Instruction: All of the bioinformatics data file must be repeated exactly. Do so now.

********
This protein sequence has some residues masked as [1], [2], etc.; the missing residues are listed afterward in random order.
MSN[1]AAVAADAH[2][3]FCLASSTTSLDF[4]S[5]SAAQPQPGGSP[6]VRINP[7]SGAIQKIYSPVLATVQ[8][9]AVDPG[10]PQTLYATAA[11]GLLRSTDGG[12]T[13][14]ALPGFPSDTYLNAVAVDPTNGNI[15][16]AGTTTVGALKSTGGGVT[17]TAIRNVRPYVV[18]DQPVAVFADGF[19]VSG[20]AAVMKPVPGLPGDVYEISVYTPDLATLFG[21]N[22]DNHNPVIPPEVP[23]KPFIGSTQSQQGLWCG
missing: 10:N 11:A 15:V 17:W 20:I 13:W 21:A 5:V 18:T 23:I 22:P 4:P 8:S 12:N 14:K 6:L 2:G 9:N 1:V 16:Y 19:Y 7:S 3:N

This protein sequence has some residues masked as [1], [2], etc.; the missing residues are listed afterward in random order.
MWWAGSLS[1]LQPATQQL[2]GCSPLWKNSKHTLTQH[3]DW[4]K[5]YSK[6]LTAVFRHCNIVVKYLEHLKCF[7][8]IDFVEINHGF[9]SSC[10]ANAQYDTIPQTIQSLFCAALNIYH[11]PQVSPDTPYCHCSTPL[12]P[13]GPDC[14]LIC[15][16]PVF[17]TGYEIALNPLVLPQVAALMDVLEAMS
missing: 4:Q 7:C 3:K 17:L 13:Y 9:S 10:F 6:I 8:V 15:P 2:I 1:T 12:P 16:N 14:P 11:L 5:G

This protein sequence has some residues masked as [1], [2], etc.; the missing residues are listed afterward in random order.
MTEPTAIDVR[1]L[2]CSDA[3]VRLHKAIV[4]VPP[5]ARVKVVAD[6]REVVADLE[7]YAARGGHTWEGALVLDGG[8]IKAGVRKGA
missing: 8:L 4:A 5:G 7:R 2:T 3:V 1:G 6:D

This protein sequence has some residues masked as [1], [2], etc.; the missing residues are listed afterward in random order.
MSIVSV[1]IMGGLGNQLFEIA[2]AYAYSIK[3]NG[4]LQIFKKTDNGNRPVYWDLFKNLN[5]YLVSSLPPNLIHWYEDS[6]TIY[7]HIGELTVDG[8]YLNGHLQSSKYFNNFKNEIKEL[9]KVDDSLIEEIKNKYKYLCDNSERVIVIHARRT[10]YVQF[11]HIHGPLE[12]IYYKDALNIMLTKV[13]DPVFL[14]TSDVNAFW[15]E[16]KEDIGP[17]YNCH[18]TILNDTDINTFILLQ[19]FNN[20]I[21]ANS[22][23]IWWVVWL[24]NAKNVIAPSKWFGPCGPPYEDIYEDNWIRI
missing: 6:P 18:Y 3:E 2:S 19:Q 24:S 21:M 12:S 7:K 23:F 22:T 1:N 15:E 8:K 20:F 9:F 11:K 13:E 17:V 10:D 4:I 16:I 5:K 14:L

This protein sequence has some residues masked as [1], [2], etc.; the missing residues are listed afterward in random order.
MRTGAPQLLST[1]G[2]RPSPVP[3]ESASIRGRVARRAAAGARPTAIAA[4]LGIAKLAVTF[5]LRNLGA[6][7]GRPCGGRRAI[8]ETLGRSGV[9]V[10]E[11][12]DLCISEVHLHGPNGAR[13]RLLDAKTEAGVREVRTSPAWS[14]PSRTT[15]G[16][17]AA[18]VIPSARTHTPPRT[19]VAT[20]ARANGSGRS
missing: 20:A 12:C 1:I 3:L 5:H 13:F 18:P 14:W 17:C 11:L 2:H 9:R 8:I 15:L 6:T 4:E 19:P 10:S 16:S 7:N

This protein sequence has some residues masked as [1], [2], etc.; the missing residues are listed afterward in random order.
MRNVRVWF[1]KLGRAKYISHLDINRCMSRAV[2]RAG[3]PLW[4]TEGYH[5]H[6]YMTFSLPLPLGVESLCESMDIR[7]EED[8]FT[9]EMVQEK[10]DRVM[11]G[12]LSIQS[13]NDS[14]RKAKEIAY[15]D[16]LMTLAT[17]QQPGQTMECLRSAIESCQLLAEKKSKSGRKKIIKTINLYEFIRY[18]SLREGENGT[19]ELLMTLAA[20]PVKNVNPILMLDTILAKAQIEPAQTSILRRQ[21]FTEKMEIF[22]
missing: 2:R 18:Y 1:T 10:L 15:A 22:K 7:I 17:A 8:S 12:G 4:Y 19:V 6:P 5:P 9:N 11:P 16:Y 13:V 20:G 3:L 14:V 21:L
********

This protein sequence has some residues masked as [1], [2], etc.; the missing residues are listed afterward in random order.
MSN[1]AAVAADAH[2][3]FCLASSTTSLDF[4]S[5]SAAQPQPGGSP[6]VRINP[7]SGAIQKIYSPVLATVQ[8][9]AVDPG[10]PQTLYATAA[11]GLLRSTDGG[12]T[13][14]ALPGFPSDTYLNAVAVDPTNGNI[15][16]AGTTTVGALKSTGGGVT[17]TAIRNVRPYVV[18]DQPVAVFADGF[19]VSG[20]AAVMKPVPGLPGDVYEISVYTPDLATLFG[21]N[22]DNHNPVIPPEVP[23]KPFIGSTQSQQGLWCG
missing: 10:N 11:A 15:V 17:W 20:I 13:W 21:A 5:V 18:T 23:I 22:P 4:P 8:S 12:N 14:K 6:L 2:G 9:N 1:V 16:Y 19:Y 7:S 3:N

This protein sequence has some residues masked as [1], [2], etc.; the missing residues are listed afterward in random order.
MWWAGSLS[1]LQPATQQL[2]GCSPLWKNSKHTLTQH[3]DW[4]K[5]YSK[6]LTAVFRHCNIVVKYLEHLKCF[7][8]IDFVEINHGF[9]SSC[10]ANAQYDTIPQTIQSLFCAALNIYH[11]PQVSPDTPYCHCSTPL[12]P[13]GPDC[14]LIC[15][16]PVF[17]TGYEIALNPLVLPQVAALMDVLEAMS
missing: 4:Q 7:C 3:K 17:L 13:Y 9:S 10:F 6:I 8:V 15:P 2:I 1:T 12:P 16:N 14:P 11:L 5:G

This protein sequence has some residues masked as [1], [2], etc.; the missing residues are listed afterward in random order.
MTEPTAIDVR[1]L[2]CSDA[3]VRLHKAIV[4]VPP[5]ARVKVVAD[6]REVVADLE[7]YAARGGHTWEGALVLDGG[8]IKAGVRKGA
missing: 8:L 4:A 5:G 7:R 2:T 3:V 1:G 6:D

This protein sequence has some residues masked as [1], [2], etc.; the missing residues are listed afterward in random order.
MSIVSV[1]IMGGLGNQLFEIA[2]AYAYSIK[3]NG[4]LQIFKKTDNGNRPVYWDLFKNLN[5]YLVSSLPPNLIHWYEDS[6]TIY[7]HIGELTVDG[8]YLNGHLQSSKYFNNFKNEIKEL[9]KVDDSLIEEIKNKYKYLCDNSERVIVIHARRT[10]YVQF[11]HIHGPLE[12]IYYKDALNIMLTKV[13]DPVFL[14]TSDVNAFW[15]E[16]KEDIGP[17]YNCH[18]TILNDTDINTFILLQ[19]FNN[20]I[21]ANS[22][23]IWWVVWL[24]NAKNVIAPSKWFGPCGPPYEDIYEDNWIRI
missing: 6:P 18:Y 3:E 2:S 19:Q 24:S 21:M 12:S 7:K 23:F 22:T 1:N 15:E 8:K 20:F 9:F 11:K 13:E 17:V 10:D 4:I 16:I 5:K 14:L

This protein sequence has some residues masked as [1], [2], etc.; the missing residues are listed afterward in random order.
MRTGAPQLLST[1]G[2]RPSPVP[3]ESASIRGRVARRAAAGARPTAIAA[4]LGIAKLAVTF[5]LRNLGA[6][7]GRPCGGRRAI[8]ETLGRSGV[9]V[10]E[11][12]DLCISEVHLHGPNGAR[13]RLLDAKTEAGVREVRTSPAWS[14]PSRTT[15]G[16][17]AA[18]VIPSARTHTPPRT[19]VAT[20]ARANGSGRS
missing: 20:A 12:C 1:I 3:L 5:H 13:F 18:P 14:W 17:C 11:L 2:H 9:R 8:I 15:L 6:T 4:E 19:P 10:S 16:S 7:N

This protein sequence has some residues masked as [1], [2], etc.; the missing residues are listed afterward in random order.
MRNVRVWF[1]KLGRAKYISHLDINRCMSRAV[2]RAG[3]PLW[4]TEGYH[5]H[6]YMTFSLPLPLGVESLCESMDIR[7]EED[8]FT[9]EMVQEK[10]DRVM[11]G[12]LSIQS[13]NDS[14]RKAKEIAY[15]D[16]LMTLAT[17]QQPGQTMECLRSAIESCQLLAEKKSKSGRKKIIKTINLYEFIRY[18]SLREGENGT[19]ELLMTLAA[20]PVKNVNPILMLDTILAKAQIEPAQTSILRRQ[21]FTEKMEIF[22]
missing: 2:R 18:Y 1:T 10:L 15:A 22:K 7:I 17:A 8:S 12:G 4:Y 19:V 6:P 5:P 9:N 11:P 16:Y 13:V 20:G 3:L 14:V 21:L